How can the “sustainable consumption” movement mainstream itself by becoming more accessible and thus inclusive and diverse? This year, I had the privilege of co-organizing the Erb Institute’s first-ever diversity, equity and inclusion panel, alongside fellow Erb student Kathy Tian. Knowing that retailers and marketers alike still see sustainable consumers as a niche consumer segment, our panelists proposed two solutions to mainstream sustainable consumption.


Gloria Hwang, CEO and founder of Thousand Helmet, a bike helmet company rooted in a socially driven mission of reducing bike-related fatalities, suggested that sustainability can be mainstreamed through marketing. Before Thousand, Hwang worked at the “One for One” shoe-giving pioneer, TOMS Shoes, as a social innovations manager. At TOMS, Hwang witnessed the power of effective brand-building and storytelling in not only driving the company’s One for One mission forward but also driving sales and revenue. Says Hwang, “If you are able to communicate an emotional point of difference in your product to your consumers, and if you are able to build a brand that represents values that consumers truly believe in, then consumer demand will follow—more consumers will be willing to buy and pay for your products.”

Hwang says, “It is limiting to say that the sustainable shopper is a niche and higher-income segment. If you demonstrate and lead with the business case, people will consume more of it, and industries will change. If you demonstrate that consumers are willing to pay more for or pick a lateral product based on sustainability attributes, the industry will change to follow suit.”

Building a brand rooted in values of sustainability is an opportunity for companies to capitalize on untapped consumer segments, and it can generate market demand for a firm’s products. Rather than companies viewing corporate social responsibility and sustainability initiatives as costs that sit under their supply chain or finance departments, firms can instead view them as sales and revenue-driving opportunities that sit under their marketing departments. Says Hwang, “At TOMS, sustainability and social responsibility sat within our ten-person marketing department. We knew that telling our stories and connecting people to our ‘One for One’ mission would create greater consumer demand for our products, and as a result, we invested heavily in brand and marketing.”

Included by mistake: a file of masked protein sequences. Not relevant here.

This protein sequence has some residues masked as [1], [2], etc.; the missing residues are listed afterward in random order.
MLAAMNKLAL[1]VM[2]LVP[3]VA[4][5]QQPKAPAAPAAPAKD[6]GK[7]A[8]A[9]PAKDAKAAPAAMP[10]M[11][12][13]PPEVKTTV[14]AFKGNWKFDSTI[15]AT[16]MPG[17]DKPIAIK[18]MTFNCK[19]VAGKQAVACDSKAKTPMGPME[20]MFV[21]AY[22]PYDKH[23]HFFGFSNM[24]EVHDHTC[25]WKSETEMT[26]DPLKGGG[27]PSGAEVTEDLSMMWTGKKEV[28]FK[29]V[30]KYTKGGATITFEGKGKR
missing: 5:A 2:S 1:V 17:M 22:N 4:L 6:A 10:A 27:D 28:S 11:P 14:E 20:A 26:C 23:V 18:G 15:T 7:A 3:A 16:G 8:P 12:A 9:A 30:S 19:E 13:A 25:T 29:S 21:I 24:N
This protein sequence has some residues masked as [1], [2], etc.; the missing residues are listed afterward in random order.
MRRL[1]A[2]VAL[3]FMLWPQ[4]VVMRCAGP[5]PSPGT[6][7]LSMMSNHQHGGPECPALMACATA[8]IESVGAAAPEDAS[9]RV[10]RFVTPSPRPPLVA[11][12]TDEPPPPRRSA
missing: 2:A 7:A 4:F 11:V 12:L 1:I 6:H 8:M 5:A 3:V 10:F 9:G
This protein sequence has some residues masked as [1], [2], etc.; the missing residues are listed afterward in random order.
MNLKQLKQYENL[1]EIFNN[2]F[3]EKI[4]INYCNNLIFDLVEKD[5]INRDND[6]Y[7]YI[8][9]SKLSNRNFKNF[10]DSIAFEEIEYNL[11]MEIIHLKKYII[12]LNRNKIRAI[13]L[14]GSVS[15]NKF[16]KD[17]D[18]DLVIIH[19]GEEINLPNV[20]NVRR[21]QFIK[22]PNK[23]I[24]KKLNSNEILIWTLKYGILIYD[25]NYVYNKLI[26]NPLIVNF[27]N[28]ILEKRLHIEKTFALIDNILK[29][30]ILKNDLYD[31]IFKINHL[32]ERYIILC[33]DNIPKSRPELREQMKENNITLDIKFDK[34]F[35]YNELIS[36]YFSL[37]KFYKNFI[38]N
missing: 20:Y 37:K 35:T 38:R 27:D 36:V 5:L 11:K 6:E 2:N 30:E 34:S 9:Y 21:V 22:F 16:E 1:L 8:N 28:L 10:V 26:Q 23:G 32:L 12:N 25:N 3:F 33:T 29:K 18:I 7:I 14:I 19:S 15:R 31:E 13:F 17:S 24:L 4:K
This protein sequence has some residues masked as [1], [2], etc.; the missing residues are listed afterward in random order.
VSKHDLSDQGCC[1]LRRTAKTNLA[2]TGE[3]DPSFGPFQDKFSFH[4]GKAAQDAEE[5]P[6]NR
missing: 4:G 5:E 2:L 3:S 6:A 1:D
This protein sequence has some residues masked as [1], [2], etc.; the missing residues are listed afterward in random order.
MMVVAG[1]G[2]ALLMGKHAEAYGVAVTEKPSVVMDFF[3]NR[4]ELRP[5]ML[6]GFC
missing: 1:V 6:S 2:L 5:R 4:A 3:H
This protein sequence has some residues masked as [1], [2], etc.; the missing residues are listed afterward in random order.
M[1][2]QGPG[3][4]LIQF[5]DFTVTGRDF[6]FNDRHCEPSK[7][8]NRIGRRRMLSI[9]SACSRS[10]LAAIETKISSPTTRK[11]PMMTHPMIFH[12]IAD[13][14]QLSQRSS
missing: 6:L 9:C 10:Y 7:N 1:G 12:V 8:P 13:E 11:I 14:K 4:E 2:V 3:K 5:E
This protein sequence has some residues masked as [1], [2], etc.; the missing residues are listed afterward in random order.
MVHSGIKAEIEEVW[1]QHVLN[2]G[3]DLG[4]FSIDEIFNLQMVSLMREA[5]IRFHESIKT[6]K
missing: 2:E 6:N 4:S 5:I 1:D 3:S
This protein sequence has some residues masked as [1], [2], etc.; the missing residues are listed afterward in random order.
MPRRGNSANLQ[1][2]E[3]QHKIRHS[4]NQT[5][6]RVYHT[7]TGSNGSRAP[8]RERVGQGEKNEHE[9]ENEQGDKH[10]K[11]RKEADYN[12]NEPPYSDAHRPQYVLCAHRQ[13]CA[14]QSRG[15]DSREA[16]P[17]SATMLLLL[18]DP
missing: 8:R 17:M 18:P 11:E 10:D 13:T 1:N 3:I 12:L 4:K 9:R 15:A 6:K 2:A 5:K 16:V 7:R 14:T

Leveraging retailer demand

An alternative solution, posed by Boma Brown-West, senior manager of consumer health at the Environmental Defense Fund’s corporate partnerships division, EDF+Business, is to leverage the demand from retailers for sustainable products to push consumer packaged goods companies to create more sustainable products. To date, these tactics have led EDF+Business and Brown-West to remove 23 million pounds of toxic chemicals from consumer products.

Boma-Brown West works with large retailers, such as Walmart and Target, whose buying power and environmental footprints are enormous, to establish and enforce sustainability policies. Her work focuses on removing toxic chemicals from consumer products, specifically products that fall under the beauty, baby care, personal care and household cleaning categories, and that go in and around our bodies. Consumers who demand safe and healthy products, now more than ever, are pushing retailers to keep these products in store and on shelves. And retailers are pushing their suppliers to adhere to these policies. Greater consumer and retailer demand for sustainable products has pushed consumer packaged goods giants, such as Johnson & Johnson and Unilever, to follow suit.

Brown-West says, “We knew that if sustainable products were only going to be on niche shelves, this wouldn’t help to democratize sustainable products in the marketplace. We have to make sustainable products become conventional products that we see in store and on shelves of large players like Walmart, who have huge marketplace power.”

Creating win-wins for business and the environment

Mainstreaming sustainability and the sustainable consumption movement begins by leading with the business case. Hwang exhibited the power of leveraging sustainability in brand marketing to unlock new consumer segments and revenue streams. Because consumers are willing to buy and pay more for sustainable products, brands rooted in sustainability can fulfill the function of generating market demand. Brown-West’s work demonstrates that mainstream retail players can respond to consumer demand for sustainable products, pushing suppliers and the consumer packaged goods industry to increase the availability of sustainable products to the mass-consumer market.

Hwang and Brown-West, both women of color, are leaders who look and think differently from current and previous environmental leaders. Ultimately, we need to pave the way for women like Hwang and Brown-West to come up with and execute innovative solutions that address issues in sustainability. Says Brown-West, “We have tremendous environmental challenges we are looking at today…. If we are going to tackle climate change in the next 10 or 15 years in a way that is just and equitable, we are going to need a whole host of people with a range of experiences, backgrounds and points of view to come up with solutions…. We need all kinds of different voices at the table.”